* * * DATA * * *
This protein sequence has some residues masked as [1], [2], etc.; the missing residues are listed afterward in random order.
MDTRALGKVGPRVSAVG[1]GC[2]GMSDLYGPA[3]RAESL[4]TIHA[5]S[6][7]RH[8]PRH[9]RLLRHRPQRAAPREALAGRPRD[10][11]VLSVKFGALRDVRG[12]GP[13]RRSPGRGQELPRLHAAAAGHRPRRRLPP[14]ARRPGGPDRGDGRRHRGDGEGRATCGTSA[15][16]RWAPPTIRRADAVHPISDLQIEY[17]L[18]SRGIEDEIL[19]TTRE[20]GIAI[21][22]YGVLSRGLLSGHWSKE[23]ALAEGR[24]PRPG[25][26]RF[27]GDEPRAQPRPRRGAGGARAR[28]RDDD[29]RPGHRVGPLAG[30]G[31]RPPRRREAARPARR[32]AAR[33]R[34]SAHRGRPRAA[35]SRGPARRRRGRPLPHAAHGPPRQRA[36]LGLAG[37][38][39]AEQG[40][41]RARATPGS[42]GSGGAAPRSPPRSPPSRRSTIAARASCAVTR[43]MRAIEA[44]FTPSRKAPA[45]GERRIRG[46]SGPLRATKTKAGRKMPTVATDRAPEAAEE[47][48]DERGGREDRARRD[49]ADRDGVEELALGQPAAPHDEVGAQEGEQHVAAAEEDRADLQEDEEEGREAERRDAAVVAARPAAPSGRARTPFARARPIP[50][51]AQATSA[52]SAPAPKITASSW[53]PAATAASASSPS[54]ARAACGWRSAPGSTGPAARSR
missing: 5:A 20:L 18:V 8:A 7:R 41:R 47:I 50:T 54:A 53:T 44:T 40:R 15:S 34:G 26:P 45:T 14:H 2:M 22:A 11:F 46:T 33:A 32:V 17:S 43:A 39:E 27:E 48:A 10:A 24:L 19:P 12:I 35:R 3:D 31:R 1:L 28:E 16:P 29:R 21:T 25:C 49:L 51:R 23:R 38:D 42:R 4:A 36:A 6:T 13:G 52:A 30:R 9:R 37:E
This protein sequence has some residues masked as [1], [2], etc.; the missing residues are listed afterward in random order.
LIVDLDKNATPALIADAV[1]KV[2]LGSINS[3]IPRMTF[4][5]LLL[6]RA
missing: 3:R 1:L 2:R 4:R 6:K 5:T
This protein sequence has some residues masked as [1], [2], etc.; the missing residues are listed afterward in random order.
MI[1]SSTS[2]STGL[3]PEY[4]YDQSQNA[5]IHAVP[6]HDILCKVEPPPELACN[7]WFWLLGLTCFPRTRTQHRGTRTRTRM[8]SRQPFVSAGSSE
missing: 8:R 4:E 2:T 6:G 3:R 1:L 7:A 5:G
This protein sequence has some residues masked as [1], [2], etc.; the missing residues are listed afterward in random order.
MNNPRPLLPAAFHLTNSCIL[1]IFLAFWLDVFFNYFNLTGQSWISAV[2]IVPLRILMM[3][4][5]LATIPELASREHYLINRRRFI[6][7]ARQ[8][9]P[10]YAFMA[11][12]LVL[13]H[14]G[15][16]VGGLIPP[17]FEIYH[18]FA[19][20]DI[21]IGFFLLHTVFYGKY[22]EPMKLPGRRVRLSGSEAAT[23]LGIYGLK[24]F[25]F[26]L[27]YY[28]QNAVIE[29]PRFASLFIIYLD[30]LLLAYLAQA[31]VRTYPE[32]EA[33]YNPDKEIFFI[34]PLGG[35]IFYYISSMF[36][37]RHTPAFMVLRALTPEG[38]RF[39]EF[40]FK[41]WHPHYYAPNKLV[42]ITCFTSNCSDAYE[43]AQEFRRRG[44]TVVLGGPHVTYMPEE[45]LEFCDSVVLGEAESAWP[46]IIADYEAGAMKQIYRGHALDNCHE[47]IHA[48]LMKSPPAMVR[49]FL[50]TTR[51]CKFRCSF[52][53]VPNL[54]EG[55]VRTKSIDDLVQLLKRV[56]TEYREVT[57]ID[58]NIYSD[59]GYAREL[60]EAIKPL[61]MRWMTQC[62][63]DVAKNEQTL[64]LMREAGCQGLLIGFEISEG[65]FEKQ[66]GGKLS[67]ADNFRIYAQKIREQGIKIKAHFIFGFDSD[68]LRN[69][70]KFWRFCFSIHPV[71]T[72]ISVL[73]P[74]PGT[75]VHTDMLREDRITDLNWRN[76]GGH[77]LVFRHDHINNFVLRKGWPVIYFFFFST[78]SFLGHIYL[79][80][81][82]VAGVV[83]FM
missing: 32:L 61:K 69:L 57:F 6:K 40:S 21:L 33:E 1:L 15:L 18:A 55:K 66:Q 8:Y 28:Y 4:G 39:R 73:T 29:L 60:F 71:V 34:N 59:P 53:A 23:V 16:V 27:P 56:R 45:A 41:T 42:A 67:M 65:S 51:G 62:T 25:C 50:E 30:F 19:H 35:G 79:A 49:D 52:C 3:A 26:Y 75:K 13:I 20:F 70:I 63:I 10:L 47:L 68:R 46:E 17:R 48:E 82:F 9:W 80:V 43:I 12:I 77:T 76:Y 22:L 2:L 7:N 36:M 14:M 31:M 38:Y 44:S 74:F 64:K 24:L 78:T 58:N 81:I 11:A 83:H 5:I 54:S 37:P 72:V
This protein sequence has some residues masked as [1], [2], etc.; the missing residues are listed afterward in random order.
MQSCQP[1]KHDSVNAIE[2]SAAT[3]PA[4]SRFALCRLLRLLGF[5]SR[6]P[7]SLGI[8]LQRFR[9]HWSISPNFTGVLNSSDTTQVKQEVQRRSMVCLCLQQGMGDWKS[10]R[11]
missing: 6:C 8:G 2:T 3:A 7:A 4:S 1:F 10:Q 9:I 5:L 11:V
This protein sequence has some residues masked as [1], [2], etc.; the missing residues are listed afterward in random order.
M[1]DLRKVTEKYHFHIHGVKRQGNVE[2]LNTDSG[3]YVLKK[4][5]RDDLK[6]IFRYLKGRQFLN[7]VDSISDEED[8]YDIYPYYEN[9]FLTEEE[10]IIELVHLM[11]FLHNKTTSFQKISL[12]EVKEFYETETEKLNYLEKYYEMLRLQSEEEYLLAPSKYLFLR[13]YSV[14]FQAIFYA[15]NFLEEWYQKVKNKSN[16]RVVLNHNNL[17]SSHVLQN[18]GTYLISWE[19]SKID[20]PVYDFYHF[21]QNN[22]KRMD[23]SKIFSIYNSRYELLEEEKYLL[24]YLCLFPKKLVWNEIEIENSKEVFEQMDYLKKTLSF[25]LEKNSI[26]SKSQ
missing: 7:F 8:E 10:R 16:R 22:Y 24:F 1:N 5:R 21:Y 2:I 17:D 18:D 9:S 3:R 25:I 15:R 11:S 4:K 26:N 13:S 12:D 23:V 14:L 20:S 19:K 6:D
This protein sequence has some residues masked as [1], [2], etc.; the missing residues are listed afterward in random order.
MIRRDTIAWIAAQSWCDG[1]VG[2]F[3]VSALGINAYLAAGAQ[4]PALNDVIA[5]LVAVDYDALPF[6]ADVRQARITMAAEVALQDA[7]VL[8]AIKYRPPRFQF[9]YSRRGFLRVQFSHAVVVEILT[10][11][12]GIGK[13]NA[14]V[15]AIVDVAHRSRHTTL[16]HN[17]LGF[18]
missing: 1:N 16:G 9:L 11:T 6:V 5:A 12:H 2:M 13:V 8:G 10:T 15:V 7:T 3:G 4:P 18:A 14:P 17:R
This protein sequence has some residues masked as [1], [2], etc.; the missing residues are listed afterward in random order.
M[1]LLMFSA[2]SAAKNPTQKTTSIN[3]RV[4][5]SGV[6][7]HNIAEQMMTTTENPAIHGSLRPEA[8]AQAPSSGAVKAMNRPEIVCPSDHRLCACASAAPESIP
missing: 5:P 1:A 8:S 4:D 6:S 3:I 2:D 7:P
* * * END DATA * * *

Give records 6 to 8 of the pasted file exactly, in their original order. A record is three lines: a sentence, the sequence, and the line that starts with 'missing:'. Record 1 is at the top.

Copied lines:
This protein sequence has some residues masked as [1], [2], etc.; the missing residues are listed afterward in random order.
M[1]DLRKVTEKYHFHIHGVKRQGNVE[2]LNTDSG[3]YVLKK[4][5]RDDLK[6]IFRYLKGRQFLN[7]VDSISDEED[8]YDIYPYYEN[9]FLTEEE[10]IIELVHLM[11]FLHNKTTSFQKISL[12]EVKEFYETETEKLNYLEKYYEMLRLQSEEEYLLAPSKYLFLR[13]YSV[14]FQAIFYA[15]NFLEEWYQKVKNKSN[16]RVVLNHNNL[17]SSHVLQN[18]GTYLISWE[19]SKID[20]PVYDFYHF[21]QNN[22]KRMD[23]SKIFSIYNSRYELLEEEKYLL[24]YLCLFPKKLVWNEIEIENSKEVFEQMDYLKKTLSF[25]LEKNSI[26]SKSQ
missing: 7:F 8:E 10:R 16:R 22:Y 24:F 1:N 5:R 21:Y 2:I 17:D 18:D 9:S 3:R 25:I 15:R 11:S 4:K 26:N 13:S 12:D 23:V 14:L 20:S 19:K 6:D
This protein sequence has some residues masked as [1], [2], etc.; the missing residues are listed afterward in random order.
MIRRDTIAWIAAQSWCDG[1]VG[2]F[3]VSALGINAYLAAGAQ[4]PALNDVIA[5]LVAVDYDALPF[6]ADVRQARITMAAEVALQDA[7]VL[8]AIKYRPPRFQF[9]YSRRGFLRVQFSHAVVVEILT[10][11][12]GIGK[13]NA[14]V[15]AIVDVAHRSRHTTL[16]HN[17]LGF[18]
missing: 1:N 16:G 9:L 11:T 6:V 5:A 12:H 2:M 13:V 8:G 10:T 15:V 7:T 3:G 4:P 18:A 14:P 17:R
This protein sequence has some residues masked as [1], [2], etc.; the missing residues are listed afterward in random order.
M[1]LLMFSA[2]SAAKNPTQKTTSIN[3]RV[4][5]SGV[6][7]HNIAEQMMTTTENPAIHGSLRPEA[8]AQAPSSGAVKAMNRPEIVCPSDHRLCACASAAPESIP
missing: 5:P 1:A 8:S 4:D 6:S 3:I 2:D 7:P